What our children see
PERSPECTIVE - Cherry Piquero-Ballescas (The Freeman) - August 31, 2019 - 12:00am

In the 1980s, some schoolchildren from an urban exclusive private school as well as from an urban poor community were asked to draw their home and community.

The privileged children used the bright colors of the rainbow for their drawing. The urban poor children drew their homes/communities mostly in black, gray, and brown.

Did the color choices of children reflect their view of their world then? From the eyes of the poor children, did they see the darkness of their surroundings, the dirt and filthiness as well? Did the black reflect the lack or absence of light in their homes, the brown color of muddy streets, and the gray color of dirty canals?

Were they illustrating a world similar to that captured by Rogelio Sicat’s Impeng Negro, a half-black, half-Filipino boy who struggled past bullies and condescension in their urban poor community?

Did the bright rainbow colors the rich schoolchildren choose reflect their world of privilege and choice like the world of the prince different from that of the pauper?

If the same exercise were done today, we wonder how our Filipino children, rich and poor, will color their worlds. Will the revealing contrast still remain? Will the children of the rich still choose the bright rainbow colors to draw their world? Will the children of the poor still use black, brown, and gray?

Will children coming from the wealthy and the poor use the same colors in the rural and urban areas, we also wonder.

Will the children’s choices of color be a clue adults should seriously follow up to check the effects throughout their lives of what they see, how they see the world at various stages of their young lives?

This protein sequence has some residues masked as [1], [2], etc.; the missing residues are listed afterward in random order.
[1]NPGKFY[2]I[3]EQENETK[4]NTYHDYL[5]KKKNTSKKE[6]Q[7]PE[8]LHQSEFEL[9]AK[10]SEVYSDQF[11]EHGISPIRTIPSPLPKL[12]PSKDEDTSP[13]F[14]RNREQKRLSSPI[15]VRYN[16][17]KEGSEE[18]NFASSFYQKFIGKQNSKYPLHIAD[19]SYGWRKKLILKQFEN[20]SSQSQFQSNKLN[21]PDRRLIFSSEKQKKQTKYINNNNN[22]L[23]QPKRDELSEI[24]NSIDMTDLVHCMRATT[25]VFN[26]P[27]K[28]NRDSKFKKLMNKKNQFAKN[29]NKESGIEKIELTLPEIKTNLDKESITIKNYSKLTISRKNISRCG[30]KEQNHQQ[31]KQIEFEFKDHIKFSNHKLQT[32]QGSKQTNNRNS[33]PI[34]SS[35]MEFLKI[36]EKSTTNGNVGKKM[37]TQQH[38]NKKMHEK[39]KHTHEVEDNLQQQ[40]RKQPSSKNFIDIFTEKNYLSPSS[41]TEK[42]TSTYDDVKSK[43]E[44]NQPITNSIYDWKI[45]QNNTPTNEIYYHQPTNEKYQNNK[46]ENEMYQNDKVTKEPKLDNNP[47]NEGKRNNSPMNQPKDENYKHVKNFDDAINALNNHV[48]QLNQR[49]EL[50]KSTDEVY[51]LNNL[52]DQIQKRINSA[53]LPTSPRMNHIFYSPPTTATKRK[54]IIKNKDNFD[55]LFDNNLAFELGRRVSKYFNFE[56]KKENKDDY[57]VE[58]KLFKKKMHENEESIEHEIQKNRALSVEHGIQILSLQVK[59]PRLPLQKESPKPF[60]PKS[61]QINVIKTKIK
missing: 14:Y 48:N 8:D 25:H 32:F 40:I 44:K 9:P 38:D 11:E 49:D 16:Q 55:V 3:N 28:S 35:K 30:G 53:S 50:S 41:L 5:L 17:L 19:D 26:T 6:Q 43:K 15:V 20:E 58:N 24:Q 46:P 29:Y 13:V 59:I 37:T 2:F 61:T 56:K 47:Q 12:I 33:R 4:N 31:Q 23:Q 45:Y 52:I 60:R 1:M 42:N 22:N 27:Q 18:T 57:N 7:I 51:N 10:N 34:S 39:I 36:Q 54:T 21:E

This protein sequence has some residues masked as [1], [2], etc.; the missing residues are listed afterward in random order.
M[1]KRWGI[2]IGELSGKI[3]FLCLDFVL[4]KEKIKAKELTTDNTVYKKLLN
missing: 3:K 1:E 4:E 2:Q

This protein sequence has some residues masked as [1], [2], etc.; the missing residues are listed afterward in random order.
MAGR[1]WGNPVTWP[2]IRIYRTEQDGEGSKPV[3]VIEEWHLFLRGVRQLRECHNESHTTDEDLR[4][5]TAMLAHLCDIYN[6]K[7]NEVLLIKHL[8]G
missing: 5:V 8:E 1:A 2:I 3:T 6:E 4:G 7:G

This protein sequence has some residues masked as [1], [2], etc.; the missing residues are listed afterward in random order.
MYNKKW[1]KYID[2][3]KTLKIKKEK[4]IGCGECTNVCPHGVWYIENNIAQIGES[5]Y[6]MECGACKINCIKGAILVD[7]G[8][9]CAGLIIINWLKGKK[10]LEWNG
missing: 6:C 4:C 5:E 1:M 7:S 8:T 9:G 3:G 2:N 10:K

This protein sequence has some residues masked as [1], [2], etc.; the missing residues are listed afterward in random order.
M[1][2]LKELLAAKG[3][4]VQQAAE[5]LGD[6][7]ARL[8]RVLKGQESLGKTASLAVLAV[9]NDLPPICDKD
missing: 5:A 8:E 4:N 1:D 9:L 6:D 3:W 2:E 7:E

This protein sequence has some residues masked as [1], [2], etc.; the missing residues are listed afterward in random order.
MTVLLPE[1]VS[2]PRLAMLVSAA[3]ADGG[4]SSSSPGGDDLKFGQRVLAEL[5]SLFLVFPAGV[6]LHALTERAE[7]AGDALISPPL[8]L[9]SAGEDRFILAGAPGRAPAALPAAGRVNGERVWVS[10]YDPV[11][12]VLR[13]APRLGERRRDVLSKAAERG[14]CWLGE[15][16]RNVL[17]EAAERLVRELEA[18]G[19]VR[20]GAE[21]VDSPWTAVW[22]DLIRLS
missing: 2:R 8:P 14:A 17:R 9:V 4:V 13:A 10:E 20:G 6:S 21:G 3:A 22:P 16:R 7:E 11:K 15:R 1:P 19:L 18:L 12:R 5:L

It would also be interesting if teachers in our various schools ask schoolchildren to describe or draw what they do, from the time they wake up in the morning to the time they sleep at night. Aside from an interest in what colors they will select or what words they will use, such an exercise may show the various environments our children move in daily.

Will their drawings/descriptions show smiles and laughing faces? Will they capture whether their surroundings are clean and protective of people? Will the exercise show us our present community and environment from the eyes of the children? Will the children show a healthy world, with fruit trees, flowers, birds, and insects?

Will our rural children have more of nature’s abundance in their drawings than their urban counterparts? Will some children show the bodies of waters they see before them?

Or will those who live in or who pass through dumpsites and landfills show instead the dirt, mosquitoes, insects, and the smoky mountain pile of garbage they see daily? How many of them will draw or describe near or empty plates on their floors or makeshift tables inside their tiny, crowded, unstable homes?

Tom Krause’s Children's Eyes asks: “What kind of world is it that little children see? I wonder if they see God first because they just believe? Do they see strength in caring eyes who watch them as they play or maybe love through gentle hands that guide them? Do children dream of future times or just enjoy their present life? And when the day is over - as they close their eyes to sleep, do children look forward to tomorrow with its promises to keep?”

Do our children see a wonderful world before them or the opposite? Will adults see what our children see and create a better world for our children’s eyes to see?

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